Public safety access points (PSAPs) like yours are the first line of defense for Americans during some of the worst times of their lives. You’re expected to be there, 24/7, no matter how difficult the call or how hard the day. There’s no understating the importance of what you do: neglecting a call can mean the ruin—or even end—of someone’s life.
Unfortunately, an Albuquerque contact center is learning that the hard way and is facing endless scrutiny after one of its dispatchers handled a call in a very poor way.
On July 28, 17 year-old Jaden Chavez-Silver was at an Albuquerque party and became the victim of a drive-by shooting. One of his distraught friends called 911 and in a moment of frustration, used profanity. The dispatcher, Matthew Sanchez, said, “Okay, you know what, ma'am? You can deal with yourself, I'm not going to deal with this, okay?" right before the line disconnected.
Although Mr. Sanchez did dispatch an ambulance while still on the call, the shooting victim was pronounced dead at the hospital. Critics are saying the teen’s death might have been avoided if the dispatcher had stayed on the line and coached the caller in lifesaving measures.
“I don’t understand why he did what he did,” Nicole Silver, the victim’s mother, said.
The dispatcher, Matthew Sanchez, had been a 911 dispatcher for 3 years and 5 months. He quickly tendered his resignation. The Albuquerque Fire Department is now under investigation to see if Sanchez handled any other calls improperly during his tenure there.
Chris Carver, an operations director for NENA, said that hiring the right people can sometimes be more important than training. "They need to be professional at all times, detail-oriented, be able to handle stressful situations ... It isn't something everyone can do," Carver said. "It's a very specific set of skills that can be hard to find."
In the wake of this tragedy, remind your dispatchers exactly what’s at stake during each and every call—no one can afford to lose his cool or respond in any way except calmly and professionally. Review KOVA’s helpful tips on how to deal with a difficult caller, and consider calling a special meeting to remind your staff.
You might also find it useful to utilize our Verint Media Recorder for Public Safety software to record, search, and evaluate your dispatchers on a regular basis to avoid the trouble the Albuquerque Fire Department is now under.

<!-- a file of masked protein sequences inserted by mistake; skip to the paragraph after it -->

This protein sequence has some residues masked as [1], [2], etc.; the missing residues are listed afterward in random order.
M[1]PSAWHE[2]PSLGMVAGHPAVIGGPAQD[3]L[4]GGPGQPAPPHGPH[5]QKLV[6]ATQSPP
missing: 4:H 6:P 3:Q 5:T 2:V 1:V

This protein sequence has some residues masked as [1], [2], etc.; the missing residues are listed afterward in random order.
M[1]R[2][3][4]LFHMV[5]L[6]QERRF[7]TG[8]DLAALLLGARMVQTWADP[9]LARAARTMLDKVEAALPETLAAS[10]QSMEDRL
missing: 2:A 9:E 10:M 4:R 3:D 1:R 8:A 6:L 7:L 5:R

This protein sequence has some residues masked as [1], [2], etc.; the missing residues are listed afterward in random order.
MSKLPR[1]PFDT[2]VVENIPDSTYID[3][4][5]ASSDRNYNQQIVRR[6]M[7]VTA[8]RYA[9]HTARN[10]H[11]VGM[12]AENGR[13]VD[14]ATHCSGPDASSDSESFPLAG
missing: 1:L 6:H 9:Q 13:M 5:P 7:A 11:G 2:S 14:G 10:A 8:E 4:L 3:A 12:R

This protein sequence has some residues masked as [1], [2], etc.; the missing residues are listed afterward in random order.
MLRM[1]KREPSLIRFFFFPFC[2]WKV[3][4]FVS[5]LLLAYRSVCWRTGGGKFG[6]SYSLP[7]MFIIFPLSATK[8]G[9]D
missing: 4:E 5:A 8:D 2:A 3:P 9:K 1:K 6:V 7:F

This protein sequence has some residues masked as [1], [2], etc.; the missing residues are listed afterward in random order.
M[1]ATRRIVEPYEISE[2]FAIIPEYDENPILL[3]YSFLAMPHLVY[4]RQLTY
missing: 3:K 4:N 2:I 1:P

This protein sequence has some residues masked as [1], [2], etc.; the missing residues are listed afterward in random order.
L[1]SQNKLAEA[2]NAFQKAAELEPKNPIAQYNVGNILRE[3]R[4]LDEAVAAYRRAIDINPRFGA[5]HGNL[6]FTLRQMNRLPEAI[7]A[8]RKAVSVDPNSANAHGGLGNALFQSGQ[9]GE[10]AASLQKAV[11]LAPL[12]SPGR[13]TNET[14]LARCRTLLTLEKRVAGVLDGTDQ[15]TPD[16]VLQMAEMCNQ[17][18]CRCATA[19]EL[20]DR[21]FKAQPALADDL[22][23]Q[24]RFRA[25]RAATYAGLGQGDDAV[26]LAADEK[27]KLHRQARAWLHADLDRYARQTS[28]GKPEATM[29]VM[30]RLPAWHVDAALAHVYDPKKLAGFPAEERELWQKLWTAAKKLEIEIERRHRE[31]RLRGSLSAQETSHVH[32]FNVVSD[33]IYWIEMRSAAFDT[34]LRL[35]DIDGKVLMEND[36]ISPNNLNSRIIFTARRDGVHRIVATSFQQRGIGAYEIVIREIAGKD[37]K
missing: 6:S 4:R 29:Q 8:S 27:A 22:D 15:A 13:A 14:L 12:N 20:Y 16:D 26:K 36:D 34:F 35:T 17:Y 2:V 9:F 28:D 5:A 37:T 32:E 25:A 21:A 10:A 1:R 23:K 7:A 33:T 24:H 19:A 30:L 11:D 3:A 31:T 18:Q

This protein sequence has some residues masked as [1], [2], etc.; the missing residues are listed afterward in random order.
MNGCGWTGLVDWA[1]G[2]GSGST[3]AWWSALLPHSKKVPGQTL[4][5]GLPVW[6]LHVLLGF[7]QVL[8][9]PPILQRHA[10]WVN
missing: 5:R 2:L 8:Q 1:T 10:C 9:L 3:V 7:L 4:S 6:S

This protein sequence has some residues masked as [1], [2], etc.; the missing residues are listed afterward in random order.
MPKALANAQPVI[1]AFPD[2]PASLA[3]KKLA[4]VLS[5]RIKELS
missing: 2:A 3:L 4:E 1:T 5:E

In other top news, there’s talk within the Federal Communications Commission (FCC) of ending a nearly 20 year-old rule that says that wireless phones must be able to dial emergency services even after the owner stops paying for service.
The FCC says its proposal is due to popularity of low-cost plans, as well as problems the rule has created for PSAPs. In some parts of the country, 90 percent of 911 calls received from phones without service were fraudulent, and three out of four of those were made by kids playing with old phones. These false 911 calls slow down responses to legitimate calls and divert resources.
Wireless phones without service are also enjoyed by pranksters, because they’re harder to trace. These prank calls are a major distraction for dispatchers.
Still, some people are against the rule reversal. Critics say that some people rely on the wireless service without regular service for emergencies, such as lower-income, elderly, and disabled populations.
One way to deal with these fraudulent calls is to use KOVA’s Audiolog for Public Safety software, which can record calls full-time, on-demand, by event, or when scheduled. Having a record of these false calls makes it easier to identify and prosecute repeat offenders.
There’s a lot to learn for the savvy contact center supervisor who’s willing to learn from the news stories mentioned here
In the last few months, PSAPS in the news have made a splash for these top headlines. The savvy supervisor can learn from these news events and prepare themselves accordingly. Contact us at KOVA today for help upgrading your software to keep your public safety access point out of the news.